“It’s sad. You know we had the Laws change which was very sad, and now of course you’ve got the Laws being implemented. A 61-year-old lady in Bendigo, who is by all measures a prime candidate for euthanasia by the activists’ narrative, which is that she’s in the late stages of cancer, she was suffering and she took her life peacefully they say.”
“It’s just because I know that this is not the end, that’s why it’s sad. It’s sad for two reasons. It’s firstly sad because I know that this is not the end for euthanasia advocates and euthanasia laws. But also it’s not the end for Kerry – that’s the other lie for euthanasia.”
“In every jurisdiction where euthanasia has been legalised, it has at first been limited to people like [Kerry]. It’s at first been heavily limited to people in the late stages of cancer usually, but it never lasts.”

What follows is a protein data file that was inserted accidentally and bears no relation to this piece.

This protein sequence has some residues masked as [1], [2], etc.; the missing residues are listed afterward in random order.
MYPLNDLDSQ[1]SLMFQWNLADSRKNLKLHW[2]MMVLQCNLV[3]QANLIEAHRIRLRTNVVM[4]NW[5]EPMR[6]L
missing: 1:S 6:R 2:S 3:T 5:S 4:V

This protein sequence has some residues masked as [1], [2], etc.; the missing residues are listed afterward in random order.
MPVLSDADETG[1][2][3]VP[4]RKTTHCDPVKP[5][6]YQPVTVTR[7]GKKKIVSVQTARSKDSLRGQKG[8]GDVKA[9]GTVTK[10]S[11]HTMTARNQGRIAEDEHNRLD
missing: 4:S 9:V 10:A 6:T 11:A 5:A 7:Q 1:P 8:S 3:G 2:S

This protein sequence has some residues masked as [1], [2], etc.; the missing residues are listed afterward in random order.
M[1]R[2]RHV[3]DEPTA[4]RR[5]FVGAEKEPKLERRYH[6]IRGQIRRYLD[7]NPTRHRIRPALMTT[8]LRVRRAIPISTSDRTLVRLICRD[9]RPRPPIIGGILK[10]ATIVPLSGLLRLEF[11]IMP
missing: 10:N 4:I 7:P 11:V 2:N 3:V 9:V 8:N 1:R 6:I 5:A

“Once you say that that bedrock principle of the absolute sanctity of life is not the principle by which you are running your health system. Once you say that a the notion that a doctor can kill someone is not completely out of the question, but sometimes it certainly is in the question, then there’s no end to the question. Because, why 6 months prognosis, why would you say that someone should live for six months and that should qualify them for euthanasia – why not eight?”
“Why are you so inhuman and non-compassionate that you wouldn’t allow someone with 8 months to die. Or why is it that it has to be physical suffering? People have been campaigning around mental health for years and years and years, and they want to destigmatise it, say that it’s just as valid a suffering as physical pain. And that exact argument has been raised in Belgium, the Netherlands and other regions – it always wins out in the end.”
Will Australia’s euthanasia Laws follow the same slippery slope as other countries? Continue listening to Martyn and Neil’s discussion on this topic in the podcast below.